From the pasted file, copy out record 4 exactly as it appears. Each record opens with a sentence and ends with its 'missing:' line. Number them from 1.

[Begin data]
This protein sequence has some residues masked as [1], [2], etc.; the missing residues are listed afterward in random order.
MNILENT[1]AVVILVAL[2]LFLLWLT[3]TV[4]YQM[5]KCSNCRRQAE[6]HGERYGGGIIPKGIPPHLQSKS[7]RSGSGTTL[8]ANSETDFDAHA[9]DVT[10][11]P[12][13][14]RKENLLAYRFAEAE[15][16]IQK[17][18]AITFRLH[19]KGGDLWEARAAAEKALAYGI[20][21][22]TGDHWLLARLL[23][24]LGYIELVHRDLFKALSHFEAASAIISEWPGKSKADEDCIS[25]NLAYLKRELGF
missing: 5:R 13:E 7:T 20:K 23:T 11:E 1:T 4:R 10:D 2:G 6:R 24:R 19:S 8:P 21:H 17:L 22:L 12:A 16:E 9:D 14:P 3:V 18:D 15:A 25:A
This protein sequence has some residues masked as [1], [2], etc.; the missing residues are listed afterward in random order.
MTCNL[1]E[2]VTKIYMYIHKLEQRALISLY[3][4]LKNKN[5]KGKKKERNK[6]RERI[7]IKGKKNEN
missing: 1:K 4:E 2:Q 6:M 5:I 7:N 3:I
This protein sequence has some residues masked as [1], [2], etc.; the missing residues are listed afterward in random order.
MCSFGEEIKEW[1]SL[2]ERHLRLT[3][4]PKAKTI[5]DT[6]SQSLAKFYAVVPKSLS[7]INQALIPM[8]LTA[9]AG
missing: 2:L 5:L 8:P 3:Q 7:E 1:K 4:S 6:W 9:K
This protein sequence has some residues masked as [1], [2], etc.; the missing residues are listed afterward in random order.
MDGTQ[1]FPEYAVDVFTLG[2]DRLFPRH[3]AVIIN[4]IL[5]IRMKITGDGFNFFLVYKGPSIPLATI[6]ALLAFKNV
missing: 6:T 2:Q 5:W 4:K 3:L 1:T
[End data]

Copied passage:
This protein sequence has some residues masked as [1], [2], etc.; the missing residues are listed afterward in random order.
MDGTQ[1]FPEYAVDVFTLG[2]DRLFPRH[3]AVIIN[4]IL[5]IRMKITGDGFNFFLVYKGPSIPLATI[6]ALLAFKNV
missing: 6:T 2:Q 5:W 4:K 3:L 1:T